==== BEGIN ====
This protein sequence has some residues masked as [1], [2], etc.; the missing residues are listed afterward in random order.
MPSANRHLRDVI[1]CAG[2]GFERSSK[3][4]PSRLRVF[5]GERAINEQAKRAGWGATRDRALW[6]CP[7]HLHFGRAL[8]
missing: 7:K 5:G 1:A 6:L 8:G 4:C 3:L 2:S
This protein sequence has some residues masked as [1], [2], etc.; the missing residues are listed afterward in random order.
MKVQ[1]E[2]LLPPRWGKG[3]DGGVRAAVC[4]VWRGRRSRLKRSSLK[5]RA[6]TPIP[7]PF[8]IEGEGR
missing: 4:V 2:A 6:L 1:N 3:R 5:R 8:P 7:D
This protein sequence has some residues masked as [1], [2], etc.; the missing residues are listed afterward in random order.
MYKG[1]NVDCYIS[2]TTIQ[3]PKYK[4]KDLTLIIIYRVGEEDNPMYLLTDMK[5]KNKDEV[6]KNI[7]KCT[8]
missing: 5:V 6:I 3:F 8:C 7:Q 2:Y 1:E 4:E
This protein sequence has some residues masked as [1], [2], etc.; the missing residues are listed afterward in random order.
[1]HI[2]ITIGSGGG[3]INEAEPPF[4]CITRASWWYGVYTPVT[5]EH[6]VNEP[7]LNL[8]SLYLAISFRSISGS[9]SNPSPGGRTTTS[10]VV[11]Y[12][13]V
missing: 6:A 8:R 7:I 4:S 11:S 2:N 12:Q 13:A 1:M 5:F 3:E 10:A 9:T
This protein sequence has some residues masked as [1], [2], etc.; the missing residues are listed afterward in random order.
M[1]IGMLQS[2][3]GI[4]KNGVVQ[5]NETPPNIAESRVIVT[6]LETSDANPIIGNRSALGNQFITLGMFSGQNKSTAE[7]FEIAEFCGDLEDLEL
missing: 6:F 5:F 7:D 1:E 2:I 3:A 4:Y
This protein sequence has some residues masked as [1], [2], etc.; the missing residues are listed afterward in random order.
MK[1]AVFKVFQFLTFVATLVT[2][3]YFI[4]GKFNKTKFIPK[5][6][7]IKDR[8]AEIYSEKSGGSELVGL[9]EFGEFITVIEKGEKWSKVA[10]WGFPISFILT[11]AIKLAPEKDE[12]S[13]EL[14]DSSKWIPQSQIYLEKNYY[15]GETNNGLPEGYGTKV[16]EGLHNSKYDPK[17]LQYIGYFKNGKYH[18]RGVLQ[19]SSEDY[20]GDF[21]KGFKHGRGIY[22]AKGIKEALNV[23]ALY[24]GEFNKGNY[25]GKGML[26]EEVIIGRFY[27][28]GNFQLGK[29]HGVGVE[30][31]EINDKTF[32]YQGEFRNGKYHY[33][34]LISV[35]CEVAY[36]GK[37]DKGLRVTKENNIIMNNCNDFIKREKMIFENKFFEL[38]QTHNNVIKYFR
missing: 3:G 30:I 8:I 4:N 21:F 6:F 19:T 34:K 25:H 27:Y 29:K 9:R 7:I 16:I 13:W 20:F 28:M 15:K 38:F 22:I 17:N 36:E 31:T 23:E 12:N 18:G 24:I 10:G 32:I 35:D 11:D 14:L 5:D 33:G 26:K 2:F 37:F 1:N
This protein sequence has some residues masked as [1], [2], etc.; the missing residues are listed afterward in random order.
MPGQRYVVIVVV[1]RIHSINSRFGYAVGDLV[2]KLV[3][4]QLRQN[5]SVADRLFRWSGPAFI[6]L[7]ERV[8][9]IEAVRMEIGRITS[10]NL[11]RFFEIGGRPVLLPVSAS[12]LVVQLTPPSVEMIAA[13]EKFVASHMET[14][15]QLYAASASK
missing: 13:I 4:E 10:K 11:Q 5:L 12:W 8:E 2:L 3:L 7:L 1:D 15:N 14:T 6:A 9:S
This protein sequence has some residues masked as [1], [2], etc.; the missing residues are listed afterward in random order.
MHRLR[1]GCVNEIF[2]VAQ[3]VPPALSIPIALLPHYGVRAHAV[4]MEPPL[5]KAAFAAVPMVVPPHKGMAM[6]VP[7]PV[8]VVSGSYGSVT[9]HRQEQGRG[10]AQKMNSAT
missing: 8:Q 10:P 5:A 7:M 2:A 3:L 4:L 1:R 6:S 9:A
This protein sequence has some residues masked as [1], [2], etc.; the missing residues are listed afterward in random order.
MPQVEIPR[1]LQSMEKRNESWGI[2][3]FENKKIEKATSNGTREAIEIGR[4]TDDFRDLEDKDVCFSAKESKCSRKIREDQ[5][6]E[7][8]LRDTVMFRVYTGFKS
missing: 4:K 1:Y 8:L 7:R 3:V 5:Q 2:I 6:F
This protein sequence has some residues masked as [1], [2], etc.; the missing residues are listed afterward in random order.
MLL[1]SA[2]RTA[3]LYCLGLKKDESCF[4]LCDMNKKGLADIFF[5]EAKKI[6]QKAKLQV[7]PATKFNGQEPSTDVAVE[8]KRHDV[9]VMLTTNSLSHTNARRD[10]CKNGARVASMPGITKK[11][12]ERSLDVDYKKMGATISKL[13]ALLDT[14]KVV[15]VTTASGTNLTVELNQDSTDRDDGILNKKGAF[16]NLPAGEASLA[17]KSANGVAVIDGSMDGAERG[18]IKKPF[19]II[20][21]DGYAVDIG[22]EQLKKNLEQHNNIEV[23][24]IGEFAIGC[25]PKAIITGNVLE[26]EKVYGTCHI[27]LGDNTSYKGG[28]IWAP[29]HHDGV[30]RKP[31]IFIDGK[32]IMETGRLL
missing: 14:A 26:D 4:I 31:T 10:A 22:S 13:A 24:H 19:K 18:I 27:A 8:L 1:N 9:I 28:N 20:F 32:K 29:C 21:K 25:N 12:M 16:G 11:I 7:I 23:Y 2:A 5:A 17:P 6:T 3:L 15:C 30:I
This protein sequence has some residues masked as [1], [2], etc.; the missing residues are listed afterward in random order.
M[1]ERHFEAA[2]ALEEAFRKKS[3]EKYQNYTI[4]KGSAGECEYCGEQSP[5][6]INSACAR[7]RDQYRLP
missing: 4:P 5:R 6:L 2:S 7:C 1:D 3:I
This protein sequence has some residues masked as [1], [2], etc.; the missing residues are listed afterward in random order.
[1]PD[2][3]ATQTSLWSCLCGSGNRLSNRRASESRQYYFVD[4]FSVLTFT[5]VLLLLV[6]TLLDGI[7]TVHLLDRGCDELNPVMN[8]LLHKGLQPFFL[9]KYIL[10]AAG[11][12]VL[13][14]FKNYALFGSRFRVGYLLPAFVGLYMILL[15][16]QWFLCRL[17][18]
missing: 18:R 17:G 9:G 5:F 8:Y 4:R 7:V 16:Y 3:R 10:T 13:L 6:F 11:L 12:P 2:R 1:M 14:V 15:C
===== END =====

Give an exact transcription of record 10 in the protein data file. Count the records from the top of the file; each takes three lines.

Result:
This protein sequence has some residues masked as [1], [2], etc.; the missing residues are listed afterward in random order.
MLL[1]SA[2]RTA[3]LYCLGLKKDESCF[4]LCDMNKKGLADIFF[5]EAKKI[6]QKAKLQV[7]PATKFNGQEPSTDVAVE[8]KRHDV[9]VMLTTNSLSHTNARRD[10]CKNGARVASMPGITKK[11][12]ERSLDVDYKKMGATISKL[13]ALLDT[14]KVV[15]VTTASGTNLTVELNQDSTDRDDGILNKKGAF[16]NLPAGEASLA[17]KSANGVAVIDGSMDGAERG[18]IKKPF[19]II[20][21]DGYAVDIG[22]EQLKKNLEQHNNIEV[23][24]IGEFAIGC[25]PKAIITGNVLE[26]EKVYGTCHI[27]LGDNTSYKGG[28]IWAP[29]HHDGV[30]RKP[31]IFIDGK[32]IMETGRLL
missing: 14:A 26:D 4:I 31:T 10:A 22:S 13:A 24:H 19:K 18:I 27:A 8:L 1:N 9:I 28:N 20:F 32:K 29:C 21:K 25:N 12:M 16:G 11:I 7:I 23:Y 2:A 5:A 17:P 6:T 3:L 15:C 30:I